It has taken a while for Some Kind of Illness to release their debut full length album but it’s definitely worth the wait! Consisting of brothers Mark and Paul Hinks, SKOI encapsulates a myriad of genres that have captured the lovers of indie-alternative rock for decades.
It seems like a disservice to Deafheaven to simply describe the band (George Clarke, Kerry McCoy Daniel Tracy, Stephen Clark & Shiv Mehra) as a Black Metal outfit.
Sure, the music carries all the hallmarks of the extreme metal genre viz. fast tempos, shrieking vocal style, heavily distorted guitars played with tremolo picking but Deafheaven is much more. Halfway through the opening track (“Brought to the Water”) of their new album, New Bermuda, the song takes on an incongruous atmospheric dream pop tone that changes the emotional tone significantly before it ends with a solo piano playing the chord progression! Unexpected.
After the critical acclaim showered on sophomore effort, Sunbather, it’s comforting to note that Deafheaven have not compromised their high standards on New Bermuda. It would not be out of place to suggest that this is what progressive rock sounds like in 2015 – the exploration of new frontiers and exciting cross-pollinating hybrids indicate that talented and courageous music creators are out there on the fringes of modern rock making fresh & wildly innovative popular music.
This creativity continues for the rest of New Bermuda in songs that never go under eight minutes (the epic “Luna” and the invigorating “Baby Blue” cross the 10 minute mark!) but never overstay their welcome in any way. Not falling into the inherent obsolescence of staying within genre boundaries, Deafheaven fly free of all constraints and totally against type have created transcendent rock music that even the most optimistic of us believers thought was now impossible!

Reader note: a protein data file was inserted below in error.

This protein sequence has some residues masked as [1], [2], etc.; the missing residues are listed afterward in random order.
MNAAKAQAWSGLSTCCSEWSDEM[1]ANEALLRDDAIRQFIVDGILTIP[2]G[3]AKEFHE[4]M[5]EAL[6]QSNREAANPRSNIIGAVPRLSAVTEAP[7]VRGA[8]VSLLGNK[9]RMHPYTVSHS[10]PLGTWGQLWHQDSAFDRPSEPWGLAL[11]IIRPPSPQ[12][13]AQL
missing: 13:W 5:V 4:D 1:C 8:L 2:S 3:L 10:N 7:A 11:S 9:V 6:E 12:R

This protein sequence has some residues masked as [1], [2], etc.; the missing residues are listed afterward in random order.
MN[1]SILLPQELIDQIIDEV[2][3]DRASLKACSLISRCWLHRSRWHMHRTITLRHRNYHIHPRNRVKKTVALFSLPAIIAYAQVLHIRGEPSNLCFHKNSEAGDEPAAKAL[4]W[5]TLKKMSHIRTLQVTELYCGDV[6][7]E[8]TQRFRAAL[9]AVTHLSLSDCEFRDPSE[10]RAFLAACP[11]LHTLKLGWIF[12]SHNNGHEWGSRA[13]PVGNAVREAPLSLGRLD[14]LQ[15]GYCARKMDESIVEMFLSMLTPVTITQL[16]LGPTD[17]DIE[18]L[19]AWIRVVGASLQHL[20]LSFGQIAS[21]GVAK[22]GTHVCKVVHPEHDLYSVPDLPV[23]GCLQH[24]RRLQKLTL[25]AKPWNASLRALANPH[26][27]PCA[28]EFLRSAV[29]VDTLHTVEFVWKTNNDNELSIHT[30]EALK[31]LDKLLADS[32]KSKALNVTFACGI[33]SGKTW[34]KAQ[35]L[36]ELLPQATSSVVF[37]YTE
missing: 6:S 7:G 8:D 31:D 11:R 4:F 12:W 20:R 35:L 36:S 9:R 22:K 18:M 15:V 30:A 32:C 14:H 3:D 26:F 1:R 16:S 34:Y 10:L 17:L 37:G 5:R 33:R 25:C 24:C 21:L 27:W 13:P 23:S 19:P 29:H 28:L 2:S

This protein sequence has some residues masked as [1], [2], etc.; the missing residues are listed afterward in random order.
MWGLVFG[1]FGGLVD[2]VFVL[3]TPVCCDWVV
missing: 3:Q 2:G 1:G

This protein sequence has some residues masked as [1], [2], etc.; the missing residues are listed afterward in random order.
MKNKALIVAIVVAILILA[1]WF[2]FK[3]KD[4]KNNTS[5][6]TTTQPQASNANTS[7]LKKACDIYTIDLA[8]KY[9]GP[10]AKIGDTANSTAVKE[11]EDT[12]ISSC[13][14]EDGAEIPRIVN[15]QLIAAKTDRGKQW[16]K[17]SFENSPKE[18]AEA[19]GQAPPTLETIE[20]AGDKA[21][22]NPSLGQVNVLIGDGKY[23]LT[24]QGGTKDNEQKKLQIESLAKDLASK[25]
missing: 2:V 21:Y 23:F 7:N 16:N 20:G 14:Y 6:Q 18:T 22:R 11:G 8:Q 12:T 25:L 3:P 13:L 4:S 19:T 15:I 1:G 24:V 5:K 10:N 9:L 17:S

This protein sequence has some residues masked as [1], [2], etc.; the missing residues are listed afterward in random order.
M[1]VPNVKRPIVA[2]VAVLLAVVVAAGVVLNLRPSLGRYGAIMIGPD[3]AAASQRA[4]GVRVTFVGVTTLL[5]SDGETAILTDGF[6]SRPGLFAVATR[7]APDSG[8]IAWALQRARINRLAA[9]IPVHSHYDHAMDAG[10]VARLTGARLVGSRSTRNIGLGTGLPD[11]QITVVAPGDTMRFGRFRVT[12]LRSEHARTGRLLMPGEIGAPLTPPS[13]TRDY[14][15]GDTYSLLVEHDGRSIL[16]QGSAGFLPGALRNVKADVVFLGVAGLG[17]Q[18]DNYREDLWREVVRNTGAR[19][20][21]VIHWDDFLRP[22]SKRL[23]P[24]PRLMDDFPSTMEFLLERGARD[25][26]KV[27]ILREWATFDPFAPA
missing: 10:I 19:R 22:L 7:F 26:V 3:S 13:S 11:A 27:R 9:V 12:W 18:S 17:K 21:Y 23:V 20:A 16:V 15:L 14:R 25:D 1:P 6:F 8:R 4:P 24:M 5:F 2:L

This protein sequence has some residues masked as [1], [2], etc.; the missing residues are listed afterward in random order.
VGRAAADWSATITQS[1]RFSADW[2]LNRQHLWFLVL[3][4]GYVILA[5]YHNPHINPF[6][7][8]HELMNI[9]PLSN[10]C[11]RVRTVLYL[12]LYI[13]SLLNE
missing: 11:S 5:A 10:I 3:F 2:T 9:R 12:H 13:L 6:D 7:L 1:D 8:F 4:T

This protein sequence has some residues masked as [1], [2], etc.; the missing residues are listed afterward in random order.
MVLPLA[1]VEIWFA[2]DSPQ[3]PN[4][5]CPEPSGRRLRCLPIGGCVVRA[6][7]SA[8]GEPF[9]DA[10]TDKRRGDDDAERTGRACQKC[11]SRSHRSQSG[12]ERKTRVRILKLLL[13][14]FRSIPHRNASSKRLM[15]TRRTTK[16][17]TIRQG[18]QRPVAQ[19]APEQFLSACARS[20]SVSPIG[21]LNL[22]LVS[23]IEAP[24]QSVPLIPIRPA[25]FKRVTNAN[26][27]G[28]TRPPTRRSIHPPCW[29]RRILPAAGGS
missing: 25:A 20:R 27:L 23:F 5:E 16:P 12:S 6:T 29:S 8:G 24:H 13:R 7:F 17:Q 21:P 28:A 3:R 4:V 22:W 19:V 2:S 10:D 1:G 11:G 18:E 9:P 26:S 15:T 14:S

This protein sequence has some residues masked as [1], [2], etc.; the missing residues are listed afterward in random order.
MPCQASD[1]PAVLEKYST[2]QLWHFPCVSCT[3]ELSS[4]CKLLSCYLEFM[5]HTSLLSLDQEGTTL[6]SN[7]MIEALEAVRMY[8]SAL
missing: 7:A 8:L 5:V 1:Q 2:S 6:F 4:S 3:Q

Released at the very beginning 2014, Colours of Joy, the sophomore album from Indonesian indie band lightcraft is quite the thing of beauty. Whilst its live dynamic is waves of shoegazey dreamy noise pop, the sonic agenda on this album is more lilting, more subtle and ultimately more graceful.
And this marked contrast works brilliantly from a recording perspective where there is less pressure to deliver an immediate high. It’s quite impossible not to fall in love with the luscious sounds and melancholy sentiments evident on songs like “Amazing Grace” and “Get Out on Your Way” – singer Imam’s voice is almost a ghostly whisper hovering like an angel over swaths of heavenly constructs.
Things do get slightly more expansive in the epic soundscapes of “The Other Side of the Glass”, “Starlit Eyes” and “Hello Goodbye” which are both more representative of the band’s live sound albeit without sacrificing an iota of the emotional resonance that marks lightcraft’s work.
If I had to make comparisons, I would have to say that lightcraft reminds me of a more stripped down version of one of my favourite bands – Starflyer 59. Believe me, as high as the standards Jason Martin has set, lightcraft do a more than credible job in evoking the same nuances, references and power. Highly recommended.
Connect with lightcraft!